‘I thought they were taking me to a hotel’, a friend told me when he first arrived in the UK seeking political asylum.
He had been a much respected professor at the one university in his country, and then appointed a government minister, but when he realised first hand the corruption going on and refused to go along with it, found himself, wife and four children in grave danger and had to flee leaving everything behind.
He ended up in Heathrow, his wife and children in another country. But he thought he would soon be able to arrange for them to join him here as our country is known for caring for genuine victims on the run from corrupt regimes.
The ‘hotel’ turned out to be a detention centre. The ‘receptionist’ turned out to be a jailor who roughly searched this mature gentleman and then locked him up. He was confused, what was happening? He felt really negative vibes coming towards him. What had he done wrong? And it was so cold and the food so strange. This place was to be his ‘home’ for several months of interrogation before they finally reluctantly began to believe his story. Then began the long fight to be reunited as a family…
I was thinking back to this today as in our Lent 40 Days of Prayer journey we were focusing on Asylum seekers , Refugees and Immigrants and those we met at our church in London who came with the most moving stories, and in desperate need of some of Jesus’ tender loving care.
I was just so glad my friend arrived by himself and that his wife and children were diverted elsewhere. If they had also arrived at Heathrow they would have been sent to the grotesque Yarl’s Wood detention centre in Bedfordshire.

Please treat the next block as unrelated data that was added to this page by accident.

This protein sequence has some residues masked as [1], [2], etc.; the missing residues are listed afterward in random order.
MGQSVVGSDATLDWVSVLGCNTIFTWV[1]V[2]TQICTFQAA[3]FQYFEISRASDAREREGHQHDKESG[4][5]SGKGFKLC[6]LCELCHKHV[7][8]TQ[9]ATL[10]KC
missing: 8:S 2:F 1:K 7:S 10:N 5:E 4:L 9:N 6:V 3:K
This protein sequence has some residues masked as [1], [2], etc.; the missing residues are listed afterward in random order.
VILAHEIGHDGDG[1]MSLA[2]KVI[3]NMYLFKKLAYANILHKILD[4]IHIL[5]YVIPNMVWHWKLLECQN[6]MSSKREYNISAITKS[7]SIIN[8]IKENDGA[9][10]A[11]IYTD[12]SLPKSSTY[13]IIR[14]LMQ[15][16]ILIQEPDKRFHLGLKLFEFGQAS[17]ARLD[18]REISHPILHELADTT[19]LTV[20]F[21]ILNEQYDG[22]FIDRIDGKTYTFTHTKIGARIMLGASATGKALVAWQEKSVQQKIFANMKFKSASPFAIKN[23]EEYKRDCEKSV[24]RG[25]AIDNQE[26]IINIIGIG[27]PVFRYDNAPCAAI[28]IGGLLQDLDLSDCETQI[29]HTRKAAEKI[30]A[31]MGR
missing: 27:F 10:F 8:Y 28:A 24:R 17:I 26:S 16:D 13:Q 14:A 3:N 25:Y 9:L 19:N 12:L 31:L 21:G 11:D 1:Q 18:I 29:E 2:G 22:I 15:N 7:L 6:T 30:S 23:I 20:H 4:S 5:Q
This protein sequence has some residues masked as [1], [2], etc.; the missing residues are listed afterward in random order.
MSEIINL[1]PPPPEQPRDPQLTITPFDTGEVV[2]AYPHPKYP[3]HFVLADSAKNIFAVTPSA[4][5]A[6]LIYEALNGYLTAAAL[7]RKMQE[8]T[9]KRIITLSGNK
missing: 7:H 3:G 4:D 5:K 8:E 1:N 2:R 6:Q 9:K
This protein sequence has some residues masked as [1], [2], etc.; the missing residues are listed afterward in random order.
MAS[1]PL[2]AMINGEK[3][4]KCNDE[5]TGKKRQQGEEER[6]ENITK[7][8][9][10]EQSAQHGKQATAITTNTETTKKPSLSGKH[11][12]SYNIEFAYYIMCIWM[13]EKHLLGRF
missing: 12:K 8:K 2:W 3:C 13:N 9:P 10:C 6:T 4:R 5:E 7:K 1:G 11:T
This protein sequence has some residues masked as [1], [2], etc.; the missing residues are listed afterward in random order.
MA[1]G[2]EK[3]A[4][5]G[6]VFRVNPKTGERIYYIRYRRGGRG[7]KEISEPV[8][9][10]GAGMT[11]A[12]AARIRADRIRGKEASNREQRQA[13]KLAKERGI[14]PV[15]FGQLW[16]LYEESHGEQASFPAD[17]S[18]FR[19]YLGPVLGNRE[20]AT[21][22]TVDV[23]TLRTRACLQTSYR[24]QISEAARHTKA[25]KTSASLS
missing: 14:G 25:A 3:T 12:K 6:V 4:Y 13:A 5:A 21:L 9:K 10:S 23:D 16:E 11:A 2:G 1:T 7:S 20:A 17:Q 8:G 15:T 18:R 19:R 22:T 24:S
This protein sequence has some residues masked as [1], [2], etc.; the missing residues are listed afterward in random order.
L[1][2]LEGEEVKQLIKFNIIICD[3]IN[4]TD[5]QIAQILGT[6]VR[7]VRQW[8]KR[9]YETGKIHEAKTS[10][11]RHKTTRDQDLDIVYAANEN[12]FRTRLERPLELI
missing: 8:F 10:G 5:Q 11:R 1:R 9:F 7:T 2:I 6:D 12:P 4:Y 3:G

Last month the Daily Telegraph told how a woman seeking refuge in our country, having been raped and tortured in her native country will most probably be handcuffed and transported in the back of a van to this bleak facility where she will be charged with no crime, and can be detained indefinitely.
The rate of attempted suicides in Yarl’s Wood is appalling; so is the suffering of the children there.
The paper went on to describe the group from Women for Refugee Women shining torches outside the Home Secretary, Theresa May’s Westminster office calling for refugee women and their children to be released from detention and allowed to live with dignity in the community while their cases are heard.
As a vicar’s daughter, Mrs May will be familiar with Christian teaching on the treatment of the poorest and most vulnerable of God’s creatures.
Yarl’s Wood should be closed immediately.
It shames this country and its proud history of offering safe haven to refugees. It shames us all.
And stirs us to prayer, and to shine torches.
One thought on “It Shames Us All”
Citizens UK has been challenging the government about the horrific experiences experienced by so many at Yarlswood. We have won the battle to change the law so that children are not detained there. We are now working hard to limit the detention time to no more than 3 months. This will be a key issue in the run up to the next general election. Thank you for highlighting the issue to others who might not have been aware of the situation.